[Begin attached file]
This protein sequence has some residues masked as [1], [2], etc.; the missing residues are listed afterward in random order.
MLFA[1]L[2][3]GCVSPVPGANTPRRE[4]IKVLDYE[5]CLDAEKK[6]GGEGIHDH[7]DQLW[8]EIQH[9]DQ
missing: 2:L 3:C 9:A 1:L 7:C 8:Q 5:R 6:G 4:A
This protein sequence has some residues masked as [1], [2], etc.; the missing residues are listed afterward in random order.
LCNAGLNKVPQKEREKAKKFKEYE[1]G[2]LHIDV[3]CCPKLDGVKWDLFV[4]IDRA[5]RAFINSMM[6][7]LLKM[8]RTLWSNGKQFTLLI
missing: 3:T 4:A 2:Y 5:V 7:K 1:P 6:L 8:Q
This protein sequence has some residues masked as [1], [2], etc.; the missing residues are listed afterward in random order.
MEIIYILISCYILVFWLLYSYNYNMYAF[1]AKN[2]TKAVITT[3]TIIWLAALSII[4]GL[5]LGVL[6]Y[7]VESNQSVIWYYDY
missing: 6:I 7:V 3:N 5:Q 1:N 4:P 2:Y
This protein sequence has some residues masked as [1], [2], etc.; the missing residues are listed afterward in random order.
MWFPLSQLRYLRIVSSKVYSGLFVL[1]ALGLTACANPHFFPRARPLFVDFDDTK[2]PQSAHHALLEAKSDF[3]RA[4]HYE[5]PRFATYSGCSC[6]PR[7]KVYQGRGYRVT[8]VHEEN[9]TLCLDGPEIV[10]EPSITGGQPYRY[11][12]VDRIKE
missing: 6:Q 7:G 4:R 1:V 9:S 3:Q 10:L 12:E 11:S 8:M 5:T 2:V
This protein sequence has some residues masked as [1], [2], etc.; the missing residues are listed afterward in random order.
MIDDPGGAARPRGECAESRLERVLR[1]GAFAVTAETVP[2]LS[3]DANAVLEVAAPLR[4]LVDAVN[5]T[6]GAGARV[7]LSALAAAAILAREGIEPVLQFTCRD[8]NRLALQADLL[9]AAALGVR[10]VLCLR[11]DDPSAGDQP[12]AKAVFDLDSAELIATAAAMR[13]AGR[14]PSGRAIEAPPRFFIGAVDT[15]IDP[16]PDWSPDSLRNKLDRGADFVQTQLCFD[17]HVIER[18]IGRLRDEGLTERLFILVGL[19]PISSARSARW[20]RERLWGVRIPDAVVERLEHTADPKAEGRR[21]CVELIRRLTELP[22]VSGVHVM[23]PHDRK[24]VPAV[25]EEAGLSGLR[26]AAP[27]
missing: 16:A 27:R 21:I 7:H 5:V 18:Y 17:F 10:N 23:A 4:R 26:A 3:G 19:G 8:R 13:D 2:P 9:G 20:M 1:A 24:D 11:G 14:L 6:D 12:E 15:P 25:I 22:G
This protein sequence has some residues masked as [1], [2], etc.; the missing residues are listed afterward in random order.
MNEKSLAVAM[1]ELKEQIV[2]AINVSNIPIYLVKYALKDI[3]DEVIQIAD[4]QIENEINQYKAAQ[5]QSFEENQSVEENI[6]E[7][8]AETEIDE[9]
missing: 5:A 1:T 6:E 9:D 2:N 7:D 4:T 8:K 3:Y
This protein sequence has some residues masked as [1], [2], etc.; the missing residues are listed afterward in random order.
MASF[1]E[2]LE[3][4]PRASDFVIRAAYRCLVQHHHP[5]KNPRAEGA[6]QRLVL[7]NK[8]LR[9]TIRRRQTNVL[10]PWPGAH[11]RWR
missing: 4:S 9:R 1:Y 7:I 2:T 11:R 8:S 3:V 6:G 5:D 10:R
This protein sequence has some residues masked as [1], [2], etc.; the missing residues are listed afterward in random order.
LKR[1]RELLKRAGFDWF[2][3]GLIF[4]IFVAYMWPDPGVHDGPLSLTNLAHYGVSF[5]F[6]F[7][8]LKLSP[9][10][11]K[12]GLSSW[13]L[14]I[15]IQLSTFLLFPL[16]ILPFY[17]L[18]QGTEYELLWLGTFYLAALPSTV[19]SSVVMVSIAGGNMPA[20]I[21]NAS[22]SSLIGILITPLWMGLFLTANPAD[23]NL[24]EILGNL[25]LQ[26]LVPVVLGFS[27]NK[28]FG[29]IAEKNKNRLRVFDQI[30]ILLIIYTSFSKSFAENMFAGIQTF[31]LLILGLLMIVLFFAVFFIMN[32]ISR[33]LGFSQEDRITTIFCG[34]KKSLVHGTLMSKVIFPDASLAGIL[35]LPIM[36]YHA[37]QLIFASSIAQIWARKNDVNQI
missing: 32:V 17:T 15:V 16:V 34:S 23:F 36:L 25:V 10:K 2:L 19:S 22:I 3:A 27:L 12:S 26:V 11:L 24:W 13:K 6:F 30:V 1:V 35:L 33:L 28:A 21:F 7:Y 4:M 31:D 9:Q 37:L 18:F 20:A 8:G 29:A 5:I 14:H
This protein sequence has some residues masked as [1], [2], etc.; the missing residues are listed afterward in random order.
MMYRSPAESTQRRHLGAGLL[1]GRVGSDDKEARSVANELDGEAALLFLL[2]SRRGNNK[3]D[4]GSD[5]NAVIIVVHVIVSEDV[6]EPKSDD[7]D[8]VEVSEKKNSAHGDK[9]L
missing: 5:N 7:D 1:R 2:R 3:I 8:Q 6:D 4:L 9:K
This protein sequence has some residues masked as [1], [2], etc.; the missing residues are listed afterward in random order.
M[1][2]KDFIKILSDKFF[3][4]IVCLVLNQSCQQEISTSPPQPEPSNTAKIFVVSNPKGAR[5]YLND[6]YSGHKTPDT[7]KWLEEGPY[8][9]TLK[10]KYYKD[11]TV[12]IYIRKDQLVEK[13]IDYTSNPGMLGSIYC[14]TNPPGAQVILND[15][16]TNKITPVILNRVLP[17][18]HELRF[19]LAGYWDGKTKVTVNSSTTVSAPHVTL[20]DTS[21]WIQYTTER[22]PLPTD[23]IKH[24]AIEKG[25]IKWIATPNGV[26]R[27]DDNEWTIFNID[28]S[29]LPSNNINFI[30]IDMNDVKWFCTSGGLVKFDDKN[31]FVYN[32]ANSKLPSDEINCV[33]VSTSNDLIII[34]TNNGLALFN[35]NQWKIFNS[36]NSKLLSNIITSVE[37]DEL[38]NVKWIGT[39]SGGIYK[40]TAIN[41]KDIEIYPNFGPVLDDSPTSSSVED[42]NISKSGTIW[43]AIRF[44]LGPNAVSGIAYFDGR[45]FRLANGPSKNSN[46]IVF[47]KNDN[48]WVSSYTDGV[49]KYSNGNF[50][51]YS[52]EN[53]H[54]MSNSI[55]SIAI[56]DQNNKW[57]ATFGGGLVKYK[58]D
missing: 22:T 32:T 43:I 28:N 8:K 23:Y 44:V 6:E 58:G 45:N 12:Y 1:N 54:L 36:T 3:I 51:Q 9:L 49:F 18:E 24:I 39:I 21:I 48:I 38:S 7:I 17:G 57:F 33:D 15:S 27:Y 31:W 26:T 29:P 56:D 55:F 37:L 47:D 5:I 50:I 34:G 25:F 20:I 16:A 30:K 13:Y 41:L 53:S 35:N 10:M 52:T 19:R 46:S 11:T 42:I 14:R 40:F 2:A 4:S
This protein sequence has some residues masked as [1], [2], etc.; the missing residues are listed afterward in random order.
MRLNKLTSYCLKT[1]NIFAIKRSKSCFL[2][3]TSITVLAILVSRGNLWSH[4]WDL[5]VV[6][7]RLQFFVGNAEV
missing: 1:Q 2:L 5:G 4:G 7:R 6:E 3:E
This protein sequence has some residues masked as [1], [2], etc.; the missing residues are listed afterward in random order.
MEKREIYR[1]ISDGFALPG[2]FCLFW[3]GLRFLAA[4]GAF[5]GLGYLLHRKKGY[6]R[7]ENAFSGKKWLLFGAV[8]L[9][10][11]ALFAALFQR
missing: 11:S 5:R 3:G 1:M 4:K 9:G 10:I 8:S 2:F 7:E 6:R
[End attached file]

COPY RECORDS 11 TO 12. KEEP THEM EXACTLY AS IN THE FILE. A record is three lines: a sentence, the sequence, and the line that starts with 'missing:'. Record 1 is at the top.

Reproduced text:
This protein sequence has some residues masked as [1], [2], etc.; the missing residues are listed afterward in random order.
MRLNKLTSYCLKT[1]NIFAIKRSKSCFL[2][3]TSITVLAILVSRGNLWSH[4]WDL[5]VV[6][7]RLQFFVGNAEV
missing: 1:Q 2:L 5:G 4:G 7:R 6:E 3:E
This protein sequence has some residues masked as [1], [2], etc.; the missing residues are listed afterward in random order.
MEKREIYR[1]ISDGFALPG[2]FCLFW[3]GLRFLAA[4]GAF[5]GLGYLLHRKKGY[6]R[7]ENAFSGKKWLLFGAV[8]L[9][10][11]ALFAALFQR
missing: 11:S 5:R 3:G 1:M 4:K 9:G 10:I 8:S 2:F 7:E 6:R